Yep, they sure do Darlene. And remember too, I’m a HubSpot partner, and would be happy to look at it with you and give you my honest take on whether or not it would be a good fit for your business.

Cheers,

Marcus

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William May 18, 2012 at 7:41 pm

Thanks for being so generous with your data and advise. Its much appreciated.

My question is this: have you thought about (or tried) selling the pool leads in other areas? I mean….if your generating $2M in gross revenue in one city, there are probably a hole lot of other guys who would love to have those “dead” leads.

I know guys in other verticals who’s Biz-models are built around selling leads.

I’m particularly interested in hearing your thoughts because I’m in a somewhat similar position (generating leads in alt markets)…and have been playing around with the idea.

Thanks,

William

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Jody June 18, 2012 at 8:04 pm

Perhaps I have missed something. I certainly see where Hubspot can be useful in attracting and cultivating leads for big ticket sales such as $40,000 to $60,000 swimming pools. Perhaps you sold 40 customers and grossed $2,000,000. Hubspot appears to charge based upon the number of “contacts”. One contact with you can be worth $50K. But what about businesses that either deal in one shot sales of $200 items or $50 items? Do they get charged “per contact” the same as you. They seem to. Why should what they provide be charged on the basis of how many people come to your site? Why is it not charged for as a service and if you happen to be lucky and attract more people, so be it. How can anyone equate the lifetime value of a $50 K sales with that of a $200 sale in terms of the cost of acquisition. My question relates to the economics of relatively low ticket sales to high ticket sales using Hubspot. It seems only cost effective for high ticket sales. Any comments?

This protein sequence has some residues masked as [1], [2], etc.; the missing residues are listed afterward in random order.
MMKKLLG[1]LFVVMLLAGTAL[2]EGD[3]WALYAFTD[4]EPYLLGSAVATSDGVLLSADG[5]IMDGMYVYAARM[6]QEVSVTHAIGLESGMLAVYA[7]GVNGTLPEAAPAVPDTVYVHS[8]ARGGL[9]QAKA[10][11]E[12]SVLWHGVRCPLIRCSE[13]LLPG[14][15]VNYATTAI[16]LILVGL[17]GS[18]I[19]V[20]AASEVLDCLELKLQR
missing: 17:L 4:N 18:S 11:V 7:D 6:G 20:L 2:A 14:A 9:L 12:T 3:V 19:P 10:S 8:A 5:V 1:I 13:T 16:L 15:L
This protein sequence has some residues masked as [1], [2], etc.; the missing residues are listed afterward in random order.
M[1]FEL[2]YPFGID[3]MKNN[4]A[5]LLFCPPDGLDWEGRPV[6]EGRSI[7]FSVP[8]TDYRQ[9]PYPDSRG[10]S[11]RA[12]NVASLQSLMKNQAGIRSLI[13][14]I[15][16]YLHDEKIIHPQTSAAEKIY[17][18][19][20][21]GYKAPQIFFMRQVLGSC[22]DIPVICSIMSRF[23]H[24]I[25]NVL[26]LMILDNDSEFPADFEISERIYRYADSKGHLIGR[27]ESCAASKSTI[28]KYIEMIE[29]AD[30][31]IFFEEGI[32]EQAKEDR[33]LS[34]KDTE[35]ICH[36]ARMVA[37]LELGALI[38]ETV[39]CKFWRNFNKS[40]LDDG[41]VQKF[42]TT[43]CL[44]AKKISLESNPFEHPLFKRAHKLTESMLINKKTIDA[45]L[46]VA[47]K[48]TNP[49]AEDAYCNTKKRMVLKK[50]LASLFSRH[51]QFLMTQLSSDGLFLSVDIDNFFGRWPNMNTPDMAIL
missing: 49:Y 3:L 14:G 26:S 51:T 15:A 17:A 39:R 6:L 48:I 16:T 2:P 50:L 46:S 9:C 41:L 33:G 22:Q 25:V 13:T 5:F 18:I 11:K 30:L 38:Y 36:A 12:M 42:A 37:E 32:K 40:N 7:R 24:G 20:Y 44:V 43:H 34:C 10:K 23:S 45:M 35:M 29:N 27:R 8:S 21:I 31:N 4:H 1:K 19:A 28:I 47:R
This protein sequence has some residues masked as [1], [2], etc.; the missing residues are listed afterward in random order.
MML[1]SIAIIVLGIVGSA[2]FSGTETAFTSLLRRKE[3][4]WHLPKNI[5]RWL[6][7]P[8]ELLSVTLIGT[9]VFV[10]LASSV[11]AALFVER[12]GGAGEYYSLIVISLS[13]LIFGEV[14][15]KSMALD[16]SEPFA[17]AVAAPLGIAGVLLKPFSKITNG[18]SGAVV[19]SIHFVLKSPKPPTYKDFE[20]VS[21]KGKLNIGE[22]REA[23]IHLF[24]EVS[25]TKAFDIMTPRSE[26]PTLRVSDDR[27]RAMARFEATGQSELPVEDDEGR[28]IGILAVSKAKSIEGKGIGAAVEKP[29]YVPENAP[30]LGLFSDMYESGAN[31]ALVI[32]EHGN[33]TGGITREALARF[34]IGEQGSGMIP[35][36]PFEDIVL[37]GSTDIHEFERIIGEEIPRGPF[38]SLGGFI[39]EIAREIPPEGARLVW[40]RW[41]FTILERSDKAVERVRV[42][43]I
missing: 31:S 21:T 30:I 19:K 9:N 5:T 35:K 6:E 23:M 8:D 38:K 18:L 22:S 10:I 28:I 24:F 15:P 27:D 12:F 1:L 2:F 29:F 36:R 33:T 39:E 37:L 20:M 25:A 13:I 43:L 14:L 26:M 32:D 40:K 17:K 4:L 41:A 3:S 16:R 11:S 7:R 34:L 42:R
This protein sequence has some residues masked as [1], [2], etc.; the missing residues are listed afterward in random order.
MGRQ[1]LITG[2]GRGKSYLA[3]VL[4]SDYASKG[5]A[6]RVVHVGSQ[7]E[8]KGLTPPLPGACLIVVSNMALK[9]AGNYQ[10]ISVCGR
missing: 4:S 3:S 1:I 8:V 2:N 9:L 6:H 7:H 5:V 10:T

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Hybrid number December 13, 2013 at 2:43 am

Nice post for more information log on to http://dintex.in/about.htm

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Todd February 20, 2014 at 12:33 pm

Hey Marcus,

I was reading a post on someone else’s site where they mentioned your sales process at River Pools. I thought I’d check out what you were all about and you are indeed legit!

It’s amazing what educating people can truly do. Thanks to a blog, we can educate website visitors and turn them into paying clients like you’ve done with your blog here.

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www.iamsport.org September 1, 2014 at 8:31 am

This design is wicked! You obviously know how to keep a reader amused.

Between your wit annd you videos, I wass almost moved to start
my own blog (well, almost…HaHa!) Great job. I really enjyed what you had to say, and
more than that, how you presented it. Too cool!